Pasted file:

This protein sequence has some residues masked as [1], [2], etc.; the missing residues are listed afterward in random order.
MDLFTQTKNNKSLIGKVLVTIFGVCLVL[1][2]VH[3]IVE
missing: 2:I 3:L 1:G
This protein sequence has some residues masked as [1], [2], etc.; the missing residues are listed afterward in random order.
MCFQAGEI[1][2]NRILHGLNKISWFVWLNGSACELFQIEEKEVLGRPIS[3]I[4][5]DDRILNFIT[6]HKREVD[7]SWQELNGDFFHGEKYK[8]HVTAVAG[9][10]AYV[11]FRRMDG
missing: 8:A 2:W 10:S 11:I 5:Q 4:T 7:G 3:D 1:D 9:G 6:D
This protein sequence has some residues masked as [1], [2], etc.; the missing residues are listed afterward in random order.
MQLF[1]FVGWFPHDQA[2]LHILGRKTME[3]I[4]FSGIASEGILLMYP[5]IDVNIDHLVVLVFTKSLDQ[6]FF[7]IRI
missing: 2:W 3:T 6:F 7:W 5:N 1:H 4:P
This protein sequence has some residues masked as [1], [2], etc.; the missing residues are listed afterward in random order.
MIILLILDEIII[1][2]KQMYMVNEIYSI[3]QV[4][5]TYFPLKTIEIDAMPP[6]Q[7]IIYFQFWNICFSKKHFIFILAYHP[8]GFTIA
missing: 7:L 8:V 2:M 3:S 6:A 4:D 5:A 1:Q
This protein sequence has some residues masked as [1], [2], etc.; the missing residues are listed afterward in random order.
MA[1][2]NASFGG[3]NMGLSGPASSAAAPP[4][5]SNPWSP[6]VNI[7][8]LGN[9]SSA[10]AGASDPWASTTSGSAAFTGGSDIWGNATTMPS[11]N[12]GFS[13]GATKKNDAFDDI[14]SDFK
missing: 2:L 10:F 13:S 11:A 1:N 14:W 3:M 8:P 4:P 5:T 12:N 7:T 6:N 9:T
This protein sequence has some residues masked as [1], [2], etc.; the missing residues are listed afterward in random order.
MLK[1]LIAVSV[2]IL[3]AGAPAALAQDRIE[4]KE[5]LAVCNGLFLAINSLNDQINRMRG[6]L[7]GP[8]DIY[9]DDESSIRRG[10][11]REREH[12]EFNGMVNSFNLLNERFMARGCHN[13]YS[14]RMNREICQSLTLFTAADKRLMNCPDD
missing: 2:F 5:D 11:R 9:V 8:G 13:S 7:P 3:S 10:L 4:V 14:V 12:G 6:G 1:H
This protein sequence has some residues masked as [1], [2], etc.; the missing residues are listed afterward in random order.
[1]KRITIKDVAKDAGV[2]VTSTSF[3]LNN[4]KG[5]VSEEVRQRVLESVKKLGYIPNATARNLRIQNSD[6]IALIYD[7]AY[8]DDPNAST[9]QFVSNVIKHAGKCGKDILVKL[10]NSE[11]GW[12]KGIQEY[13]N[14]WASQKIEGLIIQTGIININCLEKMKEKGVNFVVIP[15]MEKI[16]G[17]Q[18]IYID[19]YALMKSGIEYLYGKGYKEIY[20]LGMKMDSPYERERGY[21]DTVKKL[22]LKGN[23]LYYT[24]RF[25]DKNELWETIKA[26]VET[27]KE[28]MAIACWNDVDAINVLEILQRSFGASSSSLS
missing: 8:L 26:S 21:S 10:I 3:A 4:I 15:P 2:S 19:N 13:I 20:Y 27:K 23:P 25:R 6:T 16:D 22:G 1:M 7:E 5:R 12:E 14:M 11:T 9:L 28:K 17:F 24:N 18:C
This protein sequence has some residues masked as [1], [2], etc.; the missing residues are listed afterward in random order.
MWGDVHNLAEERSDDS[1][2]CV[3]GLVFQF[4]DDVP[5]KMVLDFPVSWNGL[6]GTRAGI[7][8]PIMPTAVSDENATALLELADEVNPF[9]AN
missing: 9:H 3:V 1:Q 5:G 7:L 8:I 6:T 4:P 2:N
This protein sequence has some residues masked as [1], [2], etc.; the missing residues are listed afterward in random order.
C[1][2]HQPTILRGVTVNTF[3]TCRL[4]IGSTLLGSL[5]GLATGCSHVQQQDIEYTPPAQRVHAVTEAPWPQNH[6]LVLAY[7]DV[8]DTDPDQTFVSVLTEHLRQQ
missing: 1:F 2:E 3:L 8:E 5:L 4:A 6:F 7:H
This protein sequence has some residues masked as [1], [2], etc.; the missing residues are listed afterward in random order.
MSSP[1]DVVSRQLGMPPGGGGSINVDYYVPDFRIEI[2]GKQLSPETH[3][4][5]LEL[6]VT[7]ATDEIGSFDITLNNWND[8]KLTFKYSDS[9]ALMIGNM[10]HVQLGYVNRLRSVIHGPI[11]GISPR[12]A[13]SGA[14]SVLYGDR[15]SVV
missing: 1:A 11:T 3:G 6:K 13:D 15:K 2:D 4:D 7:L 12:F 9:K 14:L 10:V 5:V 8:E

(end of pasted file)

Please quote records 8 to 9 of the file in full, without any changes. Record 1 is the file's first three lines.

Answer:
This protein sequence has some residues masked as [1], [2], etc.; the missing residues are listed afterward in random order.
MWGDVHNLAEERSDDS[1][2]CV[3]GLVFQF[4]DDVP[5]KMVLDFPVSWNGL[6]GTRAGI[7][8]PIMPTAVSDENATALLELADEVNPF[9]AN
missing: 9:H 3:V 1:Q 5:G 7:L 8:I 6:T 4:P 2:N
This protein sequence has some residues masked as [1], [2], etc.; the missing residues are listed afterward in random order.
C[1][2]HQPTILRGVTVNTF[3]TCRL[4]IGSTLLGSL[5]GLATGCSHVQQQDIEYTPPAQRVHAVTEAPWPQNH[6]LVLAY[7]DV[8]DTDPDQTFVSVLTEHLRQQ
missing: 1:F 2:E 3:L 8:E 5:L 4:A 6:F 7:H